Limbless organisms such as snakes can navigate nearly all terrain. In particular, desert-dwelling sidewinder rattlesnakes (Crotalus cerastes) operate effectively on inclined granular media (such as sand dunes) that induce failure in field-tested limbless robots through slipping and pitching. Our laboratory experiments reveal that as granular incline angle increases, sidewinder rattlesnakes increase the length of their body in contact with the sand. Implementing this strategy in a physical robot model of the snake enables the device to ascend sandy slopes close to the angle of maximum slope stability.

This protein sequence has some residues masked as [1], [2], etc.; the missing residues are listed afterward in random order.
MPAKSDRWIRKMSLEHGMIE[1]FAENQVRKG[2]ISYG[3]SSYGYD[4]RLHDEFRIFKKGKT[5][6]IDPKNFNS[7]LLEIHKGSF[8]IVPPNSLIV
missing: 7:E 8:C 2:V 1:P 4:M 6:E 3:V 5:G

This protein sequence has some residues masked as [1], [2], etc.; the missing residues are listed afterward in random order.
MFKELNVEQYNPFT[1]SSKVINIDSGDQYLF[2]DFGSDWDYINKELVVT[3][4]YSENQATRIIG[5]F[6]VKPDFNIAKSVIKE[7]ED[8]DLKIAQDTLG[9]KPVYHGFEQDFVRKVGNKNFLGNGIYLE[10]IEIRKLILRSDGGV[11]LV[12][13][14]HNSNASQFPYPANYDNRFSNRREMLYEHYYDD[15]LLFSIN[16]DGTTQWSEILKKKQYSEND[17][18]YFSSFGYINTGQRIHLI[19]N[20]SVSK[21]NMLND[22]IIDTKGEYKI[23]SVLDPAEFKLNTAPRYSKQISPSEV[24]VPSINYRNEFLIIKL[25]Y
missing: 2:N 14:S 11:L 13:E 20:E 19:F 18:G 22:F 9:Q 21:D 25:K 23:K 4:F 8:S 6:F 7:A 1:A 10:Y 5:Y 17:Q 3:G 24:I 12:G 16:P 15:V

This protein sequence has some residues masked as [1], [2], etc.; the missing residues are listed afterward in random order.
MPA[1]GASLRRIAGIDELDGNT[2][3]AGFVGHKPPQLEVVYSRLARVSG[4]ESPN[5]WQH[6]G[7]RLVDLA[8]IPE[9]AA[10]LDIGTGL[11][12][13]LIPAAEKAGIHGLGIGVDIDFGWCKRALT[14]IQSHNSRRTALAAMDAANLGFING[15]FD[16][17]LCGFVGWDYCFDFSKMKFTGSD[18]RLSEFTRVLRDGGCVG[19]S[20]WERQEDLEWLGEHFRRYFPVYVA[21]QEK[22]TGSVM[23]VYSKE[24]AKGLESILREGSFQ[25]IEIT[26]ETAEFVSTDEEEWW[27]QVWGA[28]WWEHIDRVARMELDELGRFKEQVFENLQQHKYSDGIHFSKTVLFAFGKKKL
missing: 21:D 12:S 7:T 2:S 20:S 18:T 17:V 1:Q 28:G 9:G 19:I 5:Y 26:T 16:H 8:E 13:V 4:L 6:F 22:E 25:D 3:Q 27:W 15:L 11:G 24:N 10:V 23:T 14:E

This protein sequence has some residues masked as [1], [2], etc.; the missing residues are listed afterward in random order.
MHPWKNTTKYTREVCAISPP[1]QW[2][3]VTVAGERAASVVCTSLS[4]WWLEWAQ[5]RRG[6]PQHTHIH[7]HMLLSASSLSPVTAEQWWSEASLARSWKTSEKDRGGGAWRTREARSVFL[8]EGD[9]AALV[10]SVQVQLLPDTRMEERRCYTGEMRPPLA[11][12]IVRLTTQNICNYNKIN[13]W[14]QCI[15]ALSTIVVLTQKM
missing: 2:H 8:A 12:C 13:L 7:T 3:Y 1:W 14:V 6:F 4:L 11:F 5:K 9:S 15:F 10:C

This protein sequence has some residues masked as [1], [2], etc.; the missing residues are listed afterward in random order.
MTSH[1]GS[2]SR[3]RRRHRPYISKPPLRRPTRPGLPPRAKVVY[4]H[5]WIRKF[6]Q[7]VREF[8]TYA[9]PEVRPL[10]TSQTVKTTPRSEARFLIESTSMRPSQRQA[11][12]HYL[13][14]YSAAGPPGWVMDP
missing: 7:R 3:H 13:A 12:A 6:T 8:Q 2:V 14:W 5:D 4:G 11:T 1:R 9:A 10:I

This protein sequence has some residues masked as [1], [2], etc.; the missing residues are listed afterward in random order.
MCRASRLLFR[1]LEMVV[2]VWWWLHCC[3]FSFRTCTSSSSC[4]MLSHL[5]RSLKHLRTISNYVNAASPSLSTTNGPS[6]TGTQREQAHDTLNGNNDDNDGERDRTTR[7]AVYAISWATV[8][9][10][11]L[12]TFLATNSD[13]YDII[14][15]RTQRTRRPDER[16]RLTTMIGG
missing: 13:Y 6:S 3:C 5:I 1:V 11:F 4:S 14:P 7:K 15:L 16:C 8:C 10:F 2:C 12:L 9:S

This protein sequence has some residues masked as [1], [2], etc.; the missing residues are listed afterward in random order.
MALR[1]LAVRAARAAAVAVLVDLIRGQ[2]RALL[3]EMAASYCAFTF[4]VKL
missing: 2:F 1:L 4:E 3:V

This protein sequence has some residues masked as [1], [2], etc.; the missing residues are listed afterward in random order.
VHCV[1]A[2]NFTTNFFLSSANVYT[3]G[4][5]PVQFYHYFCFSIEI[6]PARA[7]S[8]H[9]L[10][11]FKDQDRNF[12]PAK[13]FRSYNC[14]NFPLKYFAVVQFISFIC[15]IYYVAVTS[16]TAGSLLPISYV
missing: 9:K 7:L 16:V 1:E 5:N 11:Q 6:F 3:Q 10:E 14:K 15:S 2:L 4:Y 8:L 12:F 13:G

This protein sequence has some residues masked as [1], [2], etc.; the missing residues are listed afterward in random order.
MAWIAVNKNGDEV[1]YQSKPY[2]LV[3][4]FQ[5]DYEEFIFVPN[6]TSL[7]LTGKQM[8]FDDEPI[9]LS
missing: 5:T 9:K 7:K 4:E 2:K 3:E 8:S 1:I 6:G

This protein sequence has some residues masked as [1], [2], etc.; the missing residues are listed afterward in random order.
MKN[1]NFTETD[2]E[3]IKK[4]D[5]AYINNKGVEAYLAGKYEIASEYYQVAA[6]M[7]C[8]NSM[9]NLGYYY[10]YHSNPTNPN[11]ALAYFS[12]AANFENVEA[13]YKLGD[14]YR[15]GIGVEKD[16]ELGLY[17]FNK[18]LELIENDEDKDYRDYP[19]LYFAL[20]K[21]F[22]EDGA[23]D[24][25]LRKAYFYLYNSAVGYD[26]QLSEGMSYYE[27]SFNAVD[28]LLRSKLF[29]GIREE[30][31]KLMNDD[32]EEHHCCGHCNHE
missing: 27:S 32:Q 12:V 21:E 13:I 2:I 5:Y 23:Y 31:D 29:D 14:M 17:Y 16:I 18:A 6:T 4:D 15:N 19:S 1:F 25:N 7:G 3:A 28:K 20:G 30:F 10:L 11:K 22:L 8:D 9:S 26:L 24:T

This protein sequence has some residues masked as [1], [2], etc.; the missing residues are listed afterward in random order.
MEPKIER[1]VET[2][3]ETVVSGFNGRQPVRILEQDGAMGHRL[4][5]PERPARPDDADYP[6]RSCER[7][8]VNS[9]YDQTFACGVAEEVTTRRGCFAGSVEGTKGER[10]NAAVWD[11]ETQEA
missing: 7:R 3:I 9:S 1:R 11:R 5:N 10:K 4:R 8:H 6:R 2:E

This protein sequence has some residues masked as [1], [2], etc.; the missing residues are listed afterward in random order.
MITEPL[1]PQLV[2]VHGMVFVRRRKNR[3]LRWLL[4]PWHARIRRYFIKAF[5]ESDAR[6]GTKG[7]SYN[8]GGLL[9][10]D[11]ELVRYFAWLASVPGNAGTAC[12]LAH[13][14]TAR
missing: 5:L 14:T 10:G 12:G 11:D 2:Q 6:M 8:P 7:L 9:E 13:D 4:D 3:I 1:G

Think about that for a moment: a flashlight that shines for as long as you hold onto it. No more scrambling for and chucking away AA batteries. It could have an immediate impact on more than 1.2 billion people -- one-fifth of the world's population -- who, according to the World Bank, lack regular access to electricity.
Stunningly, no one on record has thought to use thermoelectric technology to power a flashlight. But for Ann, peltier tiles, which produce an electrical current when opposite sides are heated and cooled at the same time, were a convenient solution to a friend's study problem.